The number of children in the household was derived by adding the sampled child (one) to the total number of other children in the household. This report collapsed the number of children into three categories: One child, meaning the sampled child was the only child in the household; two children, meaning the household contained the sampled child and another child; and three or more children, meaning the household contained the sampled child plus two or more other children.
Parents include birth, adoptive, step or foster parents in the household. If two such parents were in the household, the number of parents living in the household was two. If one such parent was in the household, the number of parents living in the household was one. If no such parents were in the household, the number of parents was none and any adult responsible for the sampled child was referred to as a nonparent guardian.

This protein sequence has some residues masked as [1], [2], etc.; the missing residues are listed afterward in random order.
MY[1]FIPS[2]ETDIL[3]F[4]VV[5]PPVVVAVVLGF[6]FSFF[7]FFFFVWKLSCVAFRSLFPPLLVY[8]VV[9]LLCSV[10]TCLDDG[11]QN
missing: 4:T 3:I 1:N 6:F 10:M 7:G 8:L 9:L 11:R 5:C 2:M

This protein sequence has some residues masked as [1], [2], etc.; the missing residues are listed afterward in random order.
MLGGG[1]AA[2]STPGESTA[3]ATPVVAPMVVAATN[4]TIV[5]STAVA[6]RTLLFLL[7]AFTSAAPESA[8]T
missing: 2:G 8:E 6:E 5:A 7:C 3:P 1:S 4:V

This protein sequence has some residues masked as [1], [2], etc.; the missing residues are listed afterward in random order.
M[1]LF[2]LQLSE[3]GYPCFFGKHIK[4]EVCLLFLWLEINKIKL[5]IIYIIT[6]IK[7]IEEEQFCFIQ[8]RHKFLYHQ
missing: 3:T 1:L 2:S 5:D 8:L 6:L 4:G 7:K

Parents include birth, adoptive, step or foster parents in the household or nonparent guardians in the household. Parents were considered to be in the labor force if they were working full-time (35 hours or more per week) or part-time (less than 35 hours per week) or if they were actively looking for work during the time of the interview. If parents did not meet these criteria, they were classified as not in the labor force.
Household income is reported as a range. These ranges were collapsed into the following four categories for this report.
$25,000 or less
$25,001 to 50,000
$50,001 to 75,000
$75,001 or more
Parents’ highest educational attainment is a composite variable that indicates the highest level of education for the students’ parents (birth, adoptive, or step) or nonparent guardians who reside in the household. The variable used in this report has four attainment categories: High school diploma or less, which includes high school equivalency degrees; Voc/tech degree or some college which includes associates degrees; Bachelor’s degree; and Graduate/professional school which includes some graduate coursework in addition to degree completion.